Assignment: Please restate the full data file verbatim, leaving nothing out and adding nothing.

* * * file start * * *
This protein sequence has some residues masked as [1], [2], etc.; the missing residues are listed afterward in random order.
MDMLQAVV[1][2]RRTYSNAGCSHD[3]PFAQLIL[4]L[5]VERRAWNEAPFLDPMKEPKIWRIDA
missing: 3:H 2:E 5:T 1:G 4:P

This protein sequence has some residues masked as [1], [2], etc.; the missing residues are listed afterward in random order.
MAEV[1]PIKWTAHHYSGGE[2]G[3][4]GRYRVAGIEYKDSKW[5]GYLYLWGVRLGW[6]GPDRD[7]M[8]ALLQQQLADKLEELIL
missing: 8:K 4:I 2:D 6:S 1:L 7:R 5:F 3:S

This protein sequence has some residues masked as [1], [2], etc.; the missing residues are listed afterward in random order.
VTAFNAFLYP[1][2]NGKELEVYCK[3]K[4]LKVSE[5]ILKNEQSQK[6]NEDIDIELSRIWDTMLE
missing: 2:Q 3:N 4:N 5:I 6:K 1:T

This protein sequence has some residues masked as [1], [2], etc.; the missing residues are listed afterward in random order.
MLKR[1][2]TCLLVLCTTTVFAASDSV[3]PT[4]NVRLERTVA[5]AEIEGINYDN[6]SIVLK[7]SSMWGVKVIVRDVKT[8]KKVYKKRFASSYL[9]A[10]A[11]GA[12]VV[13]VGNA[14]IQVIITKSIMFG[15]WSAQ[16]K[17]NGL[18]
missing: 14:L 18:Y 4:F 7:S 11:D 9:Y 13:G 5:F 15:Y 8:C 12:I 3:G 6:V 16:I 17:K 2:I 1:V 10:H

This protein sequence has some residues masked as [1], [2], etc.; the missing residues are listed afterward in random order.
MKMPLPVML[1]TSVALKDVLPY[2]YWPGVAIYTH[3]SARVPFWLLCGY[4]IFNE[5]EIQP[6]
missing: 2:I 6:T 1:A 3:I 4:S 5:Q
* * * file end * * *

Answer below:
This protein sequence has some residues masked as [1], [2], etc.; the missing residues are listed afterward in random order.
MDMLQAVV[1][2]RRTYSNAGCSHD[3]PFAQLIL[4]L[5]VERRAWNEAPFLDPMKEPKIWRIDA
missing: 3:H 2:E 5:T 1:G 4:P

This protein sequence has some residues masked as [1], [2], etc.; the missing residues are listed afterward in random order.
MAEV[1]PIKWTAHHYSGGE[2]G[3][4]GRYRVAGIEYKDSKW[5]GYLYLWGVRLGW[6]GPDRD[7]M[8]ALLQQQLADKLEELIL
missing: 8:K 4:I 2:D 6:S 1:L 7:R 5:F 3:S

This protein sequence has some residues masked as [1], [2], etc.; the missing residues are listed afterward in random order.
VTAFNAFLYP[1][2]NGKELEVYCK[3]K[4]LKVSE[5]ILKNEQSQK[6]NEDIDIELSRIWDTMLE
missing: 2:Q 3:N 4:N 5:I 6:K 1:T

This protein sequence has some residues masked as [1], [2], etc.; the missing residues are listed afterward in random order.
MLKR[1][2]TCLLVLCTTTVFAASDSV[3]PT[4]NVRLERTVA[5]AEIEGINYDN[6]SIVLK[7]SSMWGVKVIVRDVKT[8]KKVYKKRFASSYL[9]A[10]A[11]GA[12]VV[13]VGNA[14]IQVIITKSIMFG[15]WSAQ[16]K[17]NGL[18]
missing: 14:L 18:Y 4:F 7:S 11:D 9:Y 13:G 5:F 15:Y 8:C 12:I 3:G 6:V 16:I 17:K 2:I 1:V 10:H

This protein sequence has some residues masked as [1], [2], etc.; the missing residues are listed afterward in random order.
MKMPLPVML[1]TSVALKDVLPY[2]YWPGVAIYTH[3]SARVPFWLLCGY[4]IFNE[5]EIQP[6]
missing: 2:I 6:T 1:A 3:I 4:S 5:Q